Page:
YEP Letters: July 3

A cash point.
A cash point.
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Check out today’s YEP letters

Concern over loss of cash points

John Appleyard, by email

It’s been announced that thousands more bank branch closures may take place in the UK and according to the consumer magazine ‘Which’ there is to be a reduction in the number of cash points, particularly those installed inside stores on our high streets, which will further impact on the footfall of local businesses. This makes it even more necessary to support our local post offices which in my opinion are one of the finest institutions that we have in the UK.

You can access your high street bank account at any Post Office branch in the country and always remember if you don’t want to lose it, use it!

Fuming over parents who leave engines on

Jerry Dilcox, by email.

THERE’S been a lot in the news recently about air quality, particularly in towns and cities and particularly over the harmful effect it can have on the health of children and other vulnerable people.

What I witness almost daily, however, is children being dropped off and picked up from school, while others are driven to the bus stop.

The engine is often left running to keep the occupants warm in the winter or cool in the summer, all the while fumes spewing out for anyone nearby to breathe in.

Coaches collecting and dropping off for school trips will sit for 20 minutes or more with their engines running because the driver hasn’t been trained to switch it off.

All of this causes unnecessary and harmful air pollution. The parents and coach drivers don’t seem to care (presumably their own kids don’t suffer with asthma) – so why aren’t the schools setting an example?

They should be teaching the next generation about environmental and health issues, educating children about the harm being caused to themselves and others often by their own parents’ actions, and they should require coach drivers to switch off their engines when parked near the school.

Stumped by World Cup coverage

Dennis Raisin, by email

AS a child in the 1940s, I was told that the major sports in England were cricket in summer and football in winter. However, that does not seem to be the case today.

Between the BBC and ITV, they appear to be intent on televising every single match of the World Cup, not only for the 90 minutes of play, but usually a 30-minute build-up and a panel of “experts” giving us an after-match summary for another 30 minutes. Then, when the news comes on, the headlines will consist of the match results and highlights.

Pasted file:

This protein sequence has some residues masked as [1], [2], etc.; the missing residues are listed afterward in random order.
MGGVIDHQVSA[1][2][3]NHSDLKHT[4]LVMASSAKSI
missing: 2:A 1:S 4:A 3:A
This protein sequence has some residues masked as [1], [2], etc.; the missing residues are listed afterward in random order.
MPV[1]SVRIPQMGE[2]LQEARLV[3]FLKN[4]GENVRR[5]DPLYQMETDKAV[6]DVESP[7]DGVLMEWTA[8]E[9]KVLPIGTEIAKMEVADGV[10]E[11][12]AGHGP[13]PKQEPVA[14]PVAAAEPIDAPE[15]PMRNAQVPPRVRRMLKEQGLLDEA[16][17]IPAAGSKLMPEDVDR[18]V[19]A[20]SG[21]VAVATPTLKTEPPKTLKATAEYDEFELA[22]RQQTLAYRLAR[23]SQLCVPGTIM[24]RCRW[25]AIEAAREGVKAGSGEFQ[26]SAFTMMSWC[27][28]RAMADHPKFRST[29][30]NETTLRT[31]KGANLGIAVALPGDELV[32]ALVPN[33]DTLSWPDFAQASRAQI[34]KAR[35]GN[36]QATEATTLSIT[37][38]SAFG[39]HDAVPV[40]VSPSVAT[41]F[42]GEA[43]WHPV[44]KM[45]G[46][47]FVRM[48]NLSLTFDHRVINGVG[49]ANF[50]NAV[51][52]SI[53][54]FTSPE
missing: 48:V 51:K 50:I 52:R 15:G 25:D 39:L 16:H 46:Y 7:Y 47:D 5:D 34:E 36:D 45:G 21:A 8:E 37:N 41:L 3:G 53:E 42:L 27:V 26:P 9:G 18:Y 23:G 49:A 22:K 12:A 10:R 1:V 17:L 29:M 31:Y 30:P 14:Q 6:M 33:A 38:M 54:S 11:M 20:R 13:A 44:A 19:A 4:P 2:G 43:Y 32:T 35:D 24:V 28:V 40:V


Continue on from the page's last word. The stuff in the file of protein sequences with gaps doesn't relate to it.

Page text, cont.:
I bought my usual national daily last week and one particular day it had 14 pages of football plus a 24-page pull-out supplement. The previous day England’s cricket team had defeated the arch enemy, Australia. After 10 minutes of searching I found a one-inch column recording the event.

I’m certain that if one of the major national dailies had a maximum of one page of football they would double their circulation. Then, to add insult to injury, the BBC will give its undivided attention to Wimbledon, so any cricket followers will have to rely on Channel 5’s highlights.

Best deal is to be member of EU

Ken Cooke, Ilkley

DOES anyone else find it strange that many major companies are questioning whether they have a secure future in Brexit Britain?

Perhaps these important businesses are realising ‘the fear’ that was always promised by the Remoaners.

Little things like the lack of frictionless trade with Europe, lack of access to the world’s largest single market, poor access to sophisticated standards and the predatory intentions of non-doms, hedge-funds and other ‘entrepreneurs’ to exploit a poorly regulated economy.

It is indeed a great pity that Brexiters did not have the faith in ‘experts’ who might have helped predict the approaching catastrophe. By far the best trade deal for Britain is to be a member of the European Union.

‘The Don’ should stand proud with Bremner

Tony Winstanley, Castleford

Reading in the YEP about the creation of Bremner Square brought to mind something that I have been banging on about to friends for some time now.

Bremner Square is a fabulous honour to our greatest captain. A man who epitomised “team before self”. I started watching the Whites in the 1961/62 season and soon became a regular in the Scratching Shed where I met many like minded people, many of who are friends to this day.